With tablet sales skyrocketing and smartphone sales booming a mobile website seems like a no brainer. Or is it? First let’s do some numbers.
There are currently 6 billion mobile phones in use in the world (source). Total smartphone sales in 2011 reached 472 million units up 58 percent from 2010. This makes smartphones 31 percent of all handsets shipped (Gartner, February 2012). In 2012 predictions are 686 million smartphones will be sold which will be 38 percent of all handsets shipped (IDC, June 2012). In the Netherlands this percentage is expected to already be at 60%. European consumption of Mobile Media is booming. 75 percent of smartphone users in the EU5 (Germany, France, United Kingdom, Italy, Spain) used mobile media in October 2011, an increase of 62 percent in the past year (Source: Emerce)
Tablets > Desktops
At the end of 2011 the Dutch had 1.2 million tablets, resulting into approximately 2.4 million tablet users. End2012 expectations: 2.2 million tablets, 4.4 million users (source). This means 26% of the total Dutch population will use an iPad, Galaxy Tab or the likes (Sanoma). According to IDC the number of tablets sold is expected to hit 107.4 million by the end of 2012, rising to 142.8 million by 2013. IDC actually states desktop PCs will still sell fractionally more than that in the same timescale – 161.5 million units in 2013 – but there are other analysts whose figures back up Microsoft’s presumption tablets will sell out Desktops (IDC, June 2012).
Mobile: website | app | social?
I guess the point is surfing the web mobile with smartphone or tablet is big and will become even bigger. Still the question remains: Is a mobile website necessary or should brands switch to Facebook or for example build an app? As usual, start with a strategy and define your objectives. Generally speaking a mobile website should be your first step in developing a mobile presence, whereas an app can be very useful for a very specific purpose that cannot be effectively accomplished via a web browser. A mobile website has a number of inherent advantages over apps, including broader accessibility, compatibility and cost-effectiveness. Here’s a pretty helpful infographic I found on Mashable. So what about Facebook then? In my view, Facebook is a whole different story as it should be used when a brand wants to start a dialogue with consumers. It’s not the best way for one way brand messaging.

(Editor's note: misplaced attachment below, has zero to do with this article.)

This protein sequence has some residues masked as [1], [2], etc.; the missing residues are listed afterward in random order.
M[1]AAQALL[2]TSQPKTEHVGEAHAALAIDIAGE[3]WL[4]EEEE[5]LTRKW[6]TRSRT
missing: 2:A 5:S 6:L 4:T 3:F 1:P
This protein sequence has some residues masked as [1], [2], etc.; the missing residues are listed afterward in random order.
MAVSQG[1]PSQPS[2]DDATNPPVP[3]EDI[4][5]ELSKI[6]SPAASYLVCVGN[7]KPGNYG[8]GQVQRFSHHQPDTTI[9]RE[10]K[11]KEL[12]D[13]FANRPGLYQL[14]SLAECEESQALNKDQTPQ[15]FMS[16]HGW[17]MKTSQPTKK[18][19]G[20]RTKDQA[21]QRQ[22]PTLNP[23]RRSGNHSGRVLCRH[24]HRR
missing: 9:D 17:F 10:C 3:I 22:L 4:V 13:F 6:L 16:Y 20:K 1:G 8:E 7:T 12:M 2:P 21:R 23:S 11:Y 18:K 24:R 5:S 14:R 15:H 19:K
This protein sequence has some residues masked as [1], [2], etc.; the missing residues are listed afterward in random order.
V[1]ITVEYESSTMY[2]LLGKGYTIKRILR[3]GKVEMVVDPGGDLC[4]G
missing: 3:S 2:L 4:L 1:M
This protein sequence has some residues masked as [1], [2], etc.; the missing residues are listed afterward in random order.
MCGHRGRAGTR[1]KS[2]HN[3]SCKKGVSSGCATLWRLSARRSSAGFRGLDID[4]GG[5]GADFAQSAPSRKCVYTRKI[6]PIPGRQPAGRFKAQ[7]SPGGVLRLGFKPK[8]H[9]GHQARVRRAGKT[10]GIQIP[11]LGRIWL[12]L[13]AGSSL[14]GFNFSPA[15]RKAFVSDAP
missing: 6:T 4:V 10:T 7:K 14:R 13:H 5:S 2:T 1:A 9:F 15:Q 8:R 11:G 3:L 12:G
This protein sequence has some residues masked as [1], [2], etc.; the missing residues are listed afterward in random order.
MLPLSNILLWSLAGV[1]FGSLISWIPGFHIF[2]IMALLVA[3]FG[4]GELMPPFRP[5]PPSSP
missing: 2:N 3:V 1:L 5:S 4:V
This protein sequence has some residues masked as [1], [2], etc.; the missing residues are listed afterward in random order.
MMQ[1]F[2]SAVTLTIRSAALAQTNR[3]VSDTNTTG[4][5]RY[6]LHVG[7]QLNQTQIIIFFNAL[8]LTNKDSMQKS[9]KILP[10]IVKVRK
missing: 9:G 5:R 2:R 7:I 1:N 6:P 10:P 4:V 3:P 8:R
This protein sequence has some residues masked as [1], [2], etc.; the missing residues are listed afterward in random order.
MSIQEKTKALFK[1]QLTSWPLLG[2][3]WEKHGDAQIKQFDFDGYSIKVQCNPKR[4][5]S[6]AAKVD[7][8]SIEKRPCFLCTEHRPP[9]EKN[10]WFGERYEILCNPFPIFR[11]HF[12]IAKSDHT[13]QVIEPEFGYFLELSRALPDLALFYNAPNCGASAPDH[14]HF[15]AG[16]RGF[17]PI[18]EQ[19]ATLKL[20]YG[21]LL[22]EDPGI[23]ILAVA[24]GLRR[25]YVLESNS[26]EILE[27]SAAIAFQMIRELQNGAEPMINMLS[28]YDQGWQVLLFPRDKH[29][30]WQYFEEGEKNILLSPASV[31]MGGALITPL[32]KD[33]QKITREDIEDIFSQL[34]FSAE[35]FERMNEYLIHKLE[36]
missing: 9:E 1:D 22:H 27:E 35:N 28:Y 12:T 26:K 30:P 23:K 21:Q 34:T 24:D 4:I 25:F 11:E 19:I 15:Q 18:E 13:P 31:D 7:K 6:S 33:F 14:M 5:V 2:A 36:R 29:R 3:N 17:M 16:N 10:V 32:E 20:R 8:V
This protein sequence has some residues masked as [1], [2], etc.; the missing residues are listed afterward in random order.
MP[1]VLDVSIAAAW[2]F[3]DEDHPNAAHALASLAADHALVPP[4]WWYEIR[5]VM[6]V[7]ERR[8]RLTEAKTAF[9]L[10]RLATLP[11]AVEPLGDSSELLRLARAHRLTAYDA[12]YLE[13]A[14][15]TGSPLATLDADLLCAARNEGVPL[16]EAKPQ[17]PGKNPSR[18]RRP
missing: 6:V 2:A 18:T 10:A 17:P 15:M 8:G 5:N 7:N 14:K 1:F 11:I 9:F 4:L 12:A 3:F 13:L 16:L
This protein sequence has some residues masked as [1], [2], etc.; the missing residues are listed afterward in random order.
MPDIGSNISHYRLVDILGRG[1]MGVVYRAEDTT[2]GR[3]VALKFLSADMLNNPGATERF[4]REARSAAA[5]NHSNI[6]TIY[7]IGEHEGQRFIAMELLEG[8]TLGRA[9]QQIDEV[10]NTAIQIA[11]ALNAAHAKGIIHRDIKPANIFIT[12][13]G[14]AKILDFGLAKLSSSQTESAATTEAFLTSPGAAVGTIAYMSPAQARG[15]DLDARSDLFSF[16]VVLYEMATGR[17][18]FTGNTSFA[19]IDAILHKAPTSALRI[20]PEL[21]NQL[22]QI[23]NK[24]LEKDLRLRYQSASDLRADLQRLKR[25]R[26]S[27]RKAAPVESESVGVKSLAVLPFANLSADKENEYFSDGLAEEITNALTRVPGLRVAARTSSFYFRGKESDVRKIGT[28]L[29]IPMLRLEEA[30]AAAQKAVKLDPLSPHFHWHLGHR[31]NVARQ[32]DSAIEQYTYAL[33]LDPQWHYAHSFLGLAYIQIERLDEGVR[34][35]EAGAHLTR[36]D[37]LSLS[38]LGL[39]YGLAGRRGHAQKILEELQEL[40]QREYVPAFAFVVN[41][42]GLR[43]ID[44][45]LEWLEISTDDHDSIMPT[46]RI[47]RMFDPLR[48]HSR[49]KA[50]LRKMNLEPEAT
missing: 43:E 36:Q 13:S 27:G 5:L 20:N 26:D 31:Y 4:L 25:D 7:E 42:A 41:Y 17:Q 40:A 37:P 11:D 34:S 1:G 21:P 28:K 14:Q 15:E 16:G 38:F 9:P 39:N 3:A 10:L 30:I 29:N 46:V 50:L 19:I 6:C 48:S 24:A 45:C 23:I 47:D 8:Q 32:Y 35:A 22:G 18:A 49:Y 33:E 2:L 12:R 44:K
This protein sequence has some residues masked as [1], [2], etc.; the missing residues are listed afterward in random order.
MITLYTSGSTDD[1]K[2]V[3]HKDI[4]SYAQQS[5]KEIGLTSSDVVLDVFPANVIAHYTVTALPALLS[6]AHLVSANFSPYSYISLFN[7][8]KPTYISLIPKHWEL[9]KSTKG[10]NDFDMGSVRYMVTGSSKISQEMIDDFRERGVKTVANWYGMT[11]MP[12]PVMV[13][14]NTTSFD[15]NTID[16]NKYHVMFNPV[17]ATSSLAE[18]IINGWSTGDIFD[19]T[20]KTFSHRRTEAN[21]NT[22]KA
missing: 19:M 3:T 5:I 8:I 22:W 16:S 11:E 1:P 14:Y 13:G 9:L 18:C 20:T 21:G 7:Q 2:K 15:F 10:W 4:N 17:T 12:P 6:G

Brand Opportunity: Time spend vs. Ad spend
Now let’s see if there is potential brand opportunity for mobile. Eh, that would be “YES”! In comparison with the time spend, the ad spend is totally lost when it comes to mobile. There is a discussion about the amount of potential, but named numbers leave plenty of room for growth even in more pessimistic scenario’s. In the US 23% of mediatime is done on mobile devices, whilst media spendings bij brands/companies is 1%. In the Netherlands penetration of smartphones is even higher than the US digits (Source: Emerce). Furthermore it is also commercially viable as Comscore recently stated: “Mobile retail is one of the fastest growing activities amongst smartphone users (…) in major countries in Europe as (…) (o)ver 13 million smartphone users access mobile retail sites.”
-Mobile strategy? Yes. Smartphone and tablet penetration is big & increasing by the day.
-Mobile website? Most probably, depending on your goals.
-App? Opportunity, if & when having a specific purpose in mind.
-Facebook? Likely, but only when you want to start a dialogue (That’s two ways peeps).